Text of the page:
The thought of contacting the Ministry and telling them about Moody's questionable loyalty flitted through Draco's head as he climbed the stairs to the South Tower. He dismissed it almost out of hand: Moody would never have told him anything if he believed Draco talking might hurt him. He was too shrewd, too crafty. If Draco hadn't known better, he'd have thought Moody had been a Slytherin.
The common room was almost empty, save for a few handfuls of sixth-years poring over books and chewing on their quills. Potter and Ginny sat talking quietly on one of the sofas. A pink ball of fluff cowered on Ginny's shoulder. Crookshanks and Lolita sat by her legs, watching the fluffy ball with avid eyes. Herbert was nowhere in sight.
"Draco, you're back!" shouted Pansy's voice from another direction. Potter pretended not to hear her and went on talking to Ginny, who was suddenly frowning.
"If we hurry, we can still catch up with the others," gushed Pansy, who in the meantime had hurried towards Draco and grabbed his arm.
"What others?" asked Draco, allowing himself to be led away towards the portrait hole
"Blaise and Theodore and everyone," said Daphne, appearing on Draco's other side. She didn't seem too impressed with the Pansy-shaped attachment on Draco's arm. "They've gone to Hogsmeade, a whole crowd of them. Almost all the seventh--"
Pansy tugged on Draco's sleeve. "The Gryffindors and Hufflepuffs lost, so--"
"Lost what?" asked Draco, suddenly panicking -- had he missed an entire week while he was in detention? Had Quidditch tryouts come and gone?
"They had a bet," said Daphne. "If we win, everyone goes to Hogsmeade and the losers buy the drinks--"
"And of course we won," Pansy finished for her.
Draco extricated himself from Pansy's grasp and folded his arms. "What the fuck are you talking about?"
"Language, Malfoy," said Potter from the sofa.
Draco turned to him. "Stay out of it, Potter."
Draco's hand strayed to his wand, but he remembered Moody's warning. "I don't know about you," he said slowly, "but I don't fancy spending the rest of the year in detention. So fuck off."
"Coward," said Potter matter-of-factly.
Pansy gasped, and Ginny put her hand on Potter's arm, frowning up at him.
"If wanting to spend my weekends with my friends at Hogsmeade instead of with you in a dungeon makes me a coward, then so be it," said Draco. He had to use every ounce of self-control he had remaining to stay calm. How dare Potter call him a coward?
"You were locked in a dungeon? Moody's insane!" declared Pansy, and gave Potter a nasty look, as if it were Potter's fault that Mad-Eye Moody lived up to the first half of his nickname.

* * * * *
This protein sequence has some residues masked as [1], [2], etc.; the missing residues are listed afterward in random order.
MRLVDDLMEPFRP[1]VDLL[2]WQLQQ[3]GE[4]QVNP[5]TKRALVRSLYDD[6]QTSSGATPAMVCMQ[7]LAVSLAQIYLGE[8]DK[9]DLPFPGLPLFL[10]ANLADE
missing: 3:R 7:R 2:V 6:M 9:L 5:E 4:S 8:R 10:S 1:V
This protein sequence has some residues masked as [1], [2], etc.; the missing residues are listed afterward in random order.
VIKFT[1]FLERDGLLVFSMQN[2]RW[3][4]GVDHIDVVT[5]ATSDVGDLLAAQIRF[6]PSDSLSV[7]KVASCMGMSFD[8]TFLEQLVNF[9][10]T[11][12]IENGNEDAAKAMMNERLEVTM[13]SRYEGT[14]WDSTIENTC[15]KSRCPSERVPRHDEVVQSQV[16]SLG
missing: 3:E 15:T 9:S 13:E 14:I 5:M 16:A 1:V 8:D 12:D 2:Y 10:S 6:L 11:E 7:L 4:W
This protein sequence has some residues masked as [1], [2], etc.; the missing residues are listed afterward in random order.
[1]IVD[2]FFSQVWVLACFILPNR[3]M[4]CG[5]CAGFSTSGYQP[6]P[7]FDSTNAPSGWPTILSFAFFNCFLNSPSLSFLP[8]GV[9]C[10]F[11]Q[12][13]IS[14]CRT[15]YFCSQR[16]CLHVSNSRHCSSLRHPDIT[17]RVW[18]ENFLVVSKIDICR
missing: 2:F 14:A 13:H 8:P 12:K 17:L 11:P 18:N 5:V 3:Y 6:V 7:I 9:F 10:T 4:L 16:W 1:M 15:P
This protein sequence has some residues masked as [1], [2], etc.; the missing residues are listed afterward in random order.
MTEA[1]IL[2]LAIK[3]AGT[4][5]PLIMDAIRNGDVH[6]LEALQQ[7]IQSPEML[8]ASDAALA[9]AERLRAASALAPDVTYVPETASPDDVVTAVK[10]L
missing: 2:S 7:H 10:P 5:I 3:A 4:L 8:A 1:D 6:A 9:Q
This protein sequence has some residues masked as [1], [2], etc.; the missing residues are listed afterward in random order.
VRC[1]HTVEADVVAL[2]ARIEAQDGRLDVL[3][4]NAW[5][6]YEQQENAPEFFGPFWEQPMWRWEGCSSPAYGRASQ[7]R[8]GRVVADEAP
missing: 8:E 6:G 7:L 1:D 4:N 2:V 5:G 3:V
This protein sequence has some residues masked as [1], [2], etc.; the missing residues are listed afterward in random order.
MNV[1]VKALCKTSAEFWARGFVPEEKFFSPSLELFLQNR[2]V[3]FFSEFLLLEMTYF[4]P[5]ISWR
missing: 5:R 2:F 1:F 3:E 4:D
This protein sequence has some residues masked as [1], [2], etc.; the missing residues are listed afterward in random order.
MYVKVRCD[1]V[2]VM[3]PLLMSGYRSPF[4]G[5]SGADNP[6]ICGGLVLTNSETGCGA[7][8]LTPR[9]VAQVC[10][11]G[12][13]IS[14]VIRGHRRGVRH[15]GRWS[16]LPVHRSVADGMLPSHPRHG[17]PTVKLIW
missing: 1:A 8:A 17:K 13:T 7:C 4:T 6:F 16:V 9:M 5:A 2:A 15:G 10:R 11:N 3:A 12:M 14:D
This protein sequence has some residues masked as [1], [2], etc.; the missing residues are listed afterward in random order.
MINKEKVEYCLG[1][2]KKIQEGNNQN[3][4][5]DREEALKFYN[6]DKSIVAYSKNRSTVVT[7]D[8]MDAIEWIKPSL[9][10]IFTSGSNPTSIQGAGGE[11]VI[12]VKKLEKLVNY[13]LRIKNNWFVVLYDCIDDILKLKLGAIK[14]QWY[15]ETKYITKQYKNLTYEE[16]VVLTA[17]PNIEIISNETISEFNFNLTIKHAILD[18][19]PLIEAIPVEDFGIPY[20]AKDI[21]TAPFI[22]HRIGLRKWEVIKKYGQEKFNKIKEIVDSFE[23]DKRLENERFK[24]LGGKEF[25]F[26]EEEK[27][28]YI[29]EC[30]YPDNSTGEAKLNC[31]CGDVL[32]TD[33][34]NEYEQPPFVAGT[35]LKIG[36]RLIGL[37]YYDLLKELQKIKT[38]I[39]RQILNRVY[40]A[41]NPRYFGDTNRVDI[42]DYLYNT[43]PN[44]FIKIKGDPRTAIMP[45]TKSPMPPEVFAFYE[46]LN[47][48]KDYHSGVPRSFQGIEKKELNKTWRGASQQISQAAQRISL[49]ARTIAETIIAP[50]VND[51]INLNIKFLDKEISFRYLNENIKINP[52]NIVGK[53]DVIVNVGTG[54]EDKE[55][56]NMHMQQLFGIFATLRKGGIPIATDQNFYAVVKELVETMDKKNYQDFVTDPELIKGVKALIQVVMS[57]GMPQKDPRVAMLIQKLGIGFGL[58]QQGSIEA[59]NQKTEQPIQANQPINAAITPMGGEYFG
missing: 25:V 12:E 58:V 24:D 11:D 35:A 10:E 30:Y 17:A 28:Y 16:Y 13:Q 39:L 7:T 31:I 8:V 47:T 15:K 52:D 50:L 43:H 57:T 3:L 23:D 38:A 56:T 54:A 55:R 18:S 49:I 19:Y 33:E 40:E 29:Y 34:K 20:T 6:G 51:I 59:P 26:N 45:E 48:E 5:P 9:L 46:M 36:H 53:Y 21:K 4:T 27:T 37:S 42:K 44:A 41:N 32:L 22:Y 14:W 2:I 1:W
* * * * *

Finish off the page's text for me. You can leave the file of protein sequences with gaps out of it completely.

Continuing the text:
"The nutter probably thought we were going to kill each other and spare him the trouble," said Draco lightly. "But Potter and I understand each other now, don't we, Potter?"
Potter's mouth twisted briefly, and a fire came to life in his cold green eyes. "Perfectly."
In that instant, Draco felt like things were back to normal again. To the way they had been before the war -- with an un-passable chasm between him and Potter. Realising that the chasm had always been Potter's doing and not Draco's was a bitter pill to swallow, but Draco would take freedom any way he could. After all this, Potter would have to be mad to still want him in any way. All Draco needed to do now was to get rid of that memory.
Draco ignored the dark nook at the bottom of his heart where Potter's cold voice sounded like the end of everything. When the memory went, so would that dark corner, the place where Draco and Potter shared a bed, a life, a dream.
"So what was this bet?" he asked, turning to Daphne and putting his arm round her shoulders.
"Millicent and Longbottom arm-wrestled," said Daphne, her voice instantly an octave lower, her lashes demure.
"It's a Muggle sport," supplied Pansy, her voice edged with impatience. "You take the other person's arm and--"
"I know what arm-wrestling is," said Draco, and gestured Daphne towards the portrait hole. "If you don't mind, Pansy, Daphne and I have something to discuss."
"So the rumours are true," murmured Daphne. "We really are going out."
Draco pulled her closer. "You shouldn't listen to rumours."
She giggled and planted a sloppy kiss near his ear. Draco wanted to throw up. Snogging Daphne had done nothing for him. It was a good thing she was so inexperienced. Draco had had to cast a partial body-bind on his dick to keep it rigid.
Draco was sure it wouldn't be a problem next time. That he'd been unable to get it up for a girl didn't mean anything. He'd been under a lot of stress lately.
That would, perhaps, fly if you were forty, said a mocking voice inside his head. But you aren't. And if that were a boy squished against your chest, you'd have had three hard-ons by now. Four, if he were Potter.
"Fucking hell," muttered Draco.
Daphne must've taken that accidentally spoken thought as a compliment in her direction, because she snuggled closer to him. "D'you want to find a more private place? Or would you rather go to Hogsmeade?"
"Hogsmeade," said Draco quickly. "What happened with that bet, anyway?"
"Oh, the Gryffindors and Hufflepuffs said that Millicent couldn't beat Longbottom at arm-wrestling."
Draco grinned, thinking about Millicent's powerful frame. "The looks on their faces must've been priceless," he said as he started walking towards the classroom door.
"You have no idea," said Daphne, catching up with him and twining her fingers with his. Draco fought the urge to shake her off. They were going out, after all. And it wouldn't hurt if they were seen together. Especially by Potter. In case he was still entertaining unnatural thoughts about Draco, despite everything.
"Malfoy, are you sleeping?"
Draco wasn't, but he wasn't going to tell Potter that. The last thing he needed was another trip behind the greenhouses. Actually, his cock thought that a trip behind the greenhouses was a wonderful idea, but Draco was too old to be ruled by a mere appendage.
Draco couldn't believe that Potter still wanted to talk to him, after everything that had happened. This considerably dampened his triumph at returning to the world of the normal, straight people. Half the school had seen him and Daphne together that night, and the rest of them would see tomorrow. Potter was supposed to back the fuck off, especially since Draco had been a right prat to him, over and over again.
The curtains on the left of Draco's bed slid aside very quietly.